Local author Peter Dominy was in college recently to launch his new book, Decoding Mammon. Thirty-two people enjoyed coffee and shortbread, the Bishop of Salisbury, Nicholas Holtam, give a very interesting introduction, and then the author gave a fascinating talk on money. There was a lot of lively discussion from the audience.
Decoding Mammon is an exposition of the negative assessment of money implied in Jesus’ statement, “You cannot serve God and Mammon”. On the basis of the theology enshrined in the Old and New Testaments and in the long-term tradition of the church, it is claimed that problems associated with money do not arise simply from the way it is used, but from the nature of money itself.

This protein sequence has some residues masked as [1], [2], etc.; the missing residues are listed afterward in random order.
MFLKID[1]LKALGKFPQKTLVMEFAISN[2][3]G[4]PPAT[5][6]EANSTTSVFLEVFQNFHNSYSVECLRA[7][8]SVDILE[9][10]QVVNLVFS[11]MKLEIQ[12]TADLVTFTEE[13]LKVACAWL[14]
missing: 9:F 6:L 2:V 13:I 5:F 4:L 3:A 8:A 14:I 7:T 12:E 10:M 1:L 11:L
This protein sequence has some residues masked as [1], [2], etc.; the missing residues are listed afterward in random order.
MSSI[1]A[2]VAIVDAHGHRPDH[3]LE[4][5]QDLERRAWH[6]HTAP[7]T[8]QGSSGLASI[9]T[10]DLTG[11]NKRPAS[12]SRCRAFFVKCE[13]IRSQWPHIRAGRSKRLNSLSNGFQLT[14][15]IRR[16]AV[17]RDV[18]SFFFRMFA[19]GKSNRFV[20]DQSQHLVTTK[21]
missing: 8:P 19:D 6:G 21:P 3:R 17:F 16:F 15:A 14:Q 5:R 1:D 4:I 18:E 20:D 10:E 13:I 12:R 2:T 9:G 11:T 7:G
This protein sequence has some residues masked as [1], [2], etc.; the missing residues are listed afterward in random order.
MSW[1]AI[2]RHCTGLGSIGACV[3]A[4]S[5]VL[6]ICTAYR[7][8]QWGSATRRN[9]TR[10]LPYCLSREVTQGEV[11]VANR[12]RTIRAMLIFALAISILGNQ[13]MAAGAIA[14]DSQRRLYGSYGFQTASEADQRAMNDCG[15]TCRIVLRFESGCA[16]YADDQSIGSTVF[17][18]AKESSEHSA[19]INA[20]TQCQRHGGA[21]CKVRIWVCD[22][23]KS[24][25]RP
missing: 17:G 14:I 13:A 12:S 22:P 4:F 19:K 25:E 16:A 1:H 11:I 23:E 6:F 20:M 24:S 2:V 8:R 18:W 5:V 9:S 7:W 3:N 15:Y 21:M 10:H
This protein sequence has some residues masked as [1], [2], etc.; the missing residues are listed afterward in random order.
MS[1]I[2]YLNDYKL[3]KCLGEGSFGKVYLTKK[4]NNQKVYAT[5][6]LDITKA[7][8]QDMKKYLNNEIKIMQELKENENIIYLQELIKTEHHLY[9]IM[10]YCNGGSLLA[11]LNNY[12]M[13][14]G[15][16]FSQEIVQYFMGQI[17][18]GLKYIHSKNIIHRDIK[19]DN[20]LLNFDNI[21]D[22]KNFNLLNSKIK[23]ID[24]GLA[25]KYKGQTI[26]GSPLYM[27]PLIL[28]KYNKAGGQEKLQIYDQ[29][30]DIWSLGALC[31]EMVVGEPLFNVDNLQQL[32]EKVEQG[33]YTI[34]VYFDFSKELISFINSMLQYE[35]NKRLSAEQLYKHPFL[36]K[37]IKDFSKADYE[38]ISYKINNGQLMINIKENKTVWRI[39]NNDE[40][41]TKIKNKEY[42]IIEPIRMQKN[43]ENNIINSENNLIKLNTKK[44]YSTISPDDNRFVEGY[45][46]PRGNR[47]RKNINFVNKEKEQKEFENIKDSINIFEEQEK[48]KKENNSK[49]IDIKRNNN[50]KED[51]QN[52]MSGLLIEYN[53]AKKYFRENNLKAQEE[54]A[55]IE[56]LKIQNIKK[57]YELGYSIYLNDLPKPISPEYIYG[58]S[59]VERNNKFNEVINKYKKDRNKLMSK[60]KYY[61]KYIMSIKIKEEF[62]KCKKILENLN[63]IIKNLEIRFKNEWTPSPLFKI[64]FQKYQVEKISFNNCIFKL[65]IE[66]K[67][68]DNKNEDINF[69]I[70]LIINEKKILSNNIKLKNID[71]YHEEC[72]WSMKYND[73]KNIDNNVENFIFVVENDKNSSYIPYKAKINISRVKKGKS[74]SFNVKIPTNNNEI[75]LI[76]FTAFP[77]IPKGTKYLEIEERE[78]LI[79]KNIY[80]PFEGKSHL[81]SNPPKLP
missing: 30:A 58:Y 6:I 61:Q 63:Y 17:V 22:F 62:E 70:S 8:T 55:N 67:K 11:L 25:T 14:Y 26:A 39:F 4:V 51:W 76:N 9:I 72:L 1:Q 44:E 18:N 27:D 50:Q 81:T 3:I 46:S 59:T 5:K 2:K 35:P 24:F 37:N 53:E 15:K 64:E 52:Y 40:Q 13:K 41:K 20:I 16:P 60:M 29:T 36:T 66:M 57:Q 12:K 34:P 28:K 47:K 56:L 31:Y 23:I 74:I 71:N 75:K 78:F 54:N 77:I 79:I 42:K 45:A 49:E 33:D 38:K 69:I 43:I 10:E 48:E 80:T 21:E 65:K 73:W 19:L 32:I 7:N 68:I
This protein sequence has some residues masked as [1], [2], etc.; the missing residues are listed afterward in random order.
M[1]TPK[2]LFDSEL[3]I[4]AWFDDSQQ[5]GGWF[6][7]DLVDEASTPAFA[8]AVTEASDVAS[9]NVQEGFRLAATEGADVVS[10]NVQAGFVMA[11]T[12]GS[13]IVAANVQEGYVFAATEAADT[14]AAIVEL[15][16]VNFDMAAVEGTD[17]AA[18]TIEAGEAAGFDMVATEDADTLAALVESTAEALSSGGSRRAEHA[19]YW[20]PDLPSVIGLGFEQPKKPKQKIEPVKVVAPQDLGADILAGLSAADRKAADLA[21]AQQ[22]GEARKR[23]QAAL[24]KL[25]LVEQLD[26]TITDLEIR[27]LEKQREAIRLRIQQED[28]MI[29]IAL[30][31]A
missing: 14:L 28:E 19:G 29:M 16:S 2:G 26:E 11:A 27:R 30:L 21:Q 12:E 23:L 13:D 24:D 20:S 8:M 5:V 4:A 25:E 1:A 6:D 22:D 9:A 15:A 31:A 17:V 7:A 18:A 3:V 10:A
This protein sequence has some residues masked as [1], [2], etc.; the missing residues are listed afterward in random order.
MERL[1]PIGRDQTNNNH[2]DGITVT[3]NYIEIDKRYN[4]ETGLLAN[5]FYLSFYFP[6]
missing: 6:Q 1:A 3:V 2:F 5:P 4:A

Despite the fact that money has enabled great economic development, and in contrast with the general consensus of governments, economists, and many theologians that money is either a positive or neutral instrument, the book seeks to show that money is a deeply flawed instrument, created by fallen human beings, and fashioned over the years to suit the interests of those in power rather than the needs of people in general.
It is argued that money should only be allowed to operate within severe restrictions, and that any reformulation of the global economy as a result of the recent financial crisis needs to be based on this understanding.
“Reams have been published on the reasons for the 2008 crisis, asking all the questions except the ones that need to be asked: What is money? What has it become? Do we own it or does it own us? Decoding Mammon will take you into these questions, and the issues will look different as a result.”
Peter Selby, former Bishop of Worcester; author of Grace and Mortgage: Language of Faith and the Debt of the World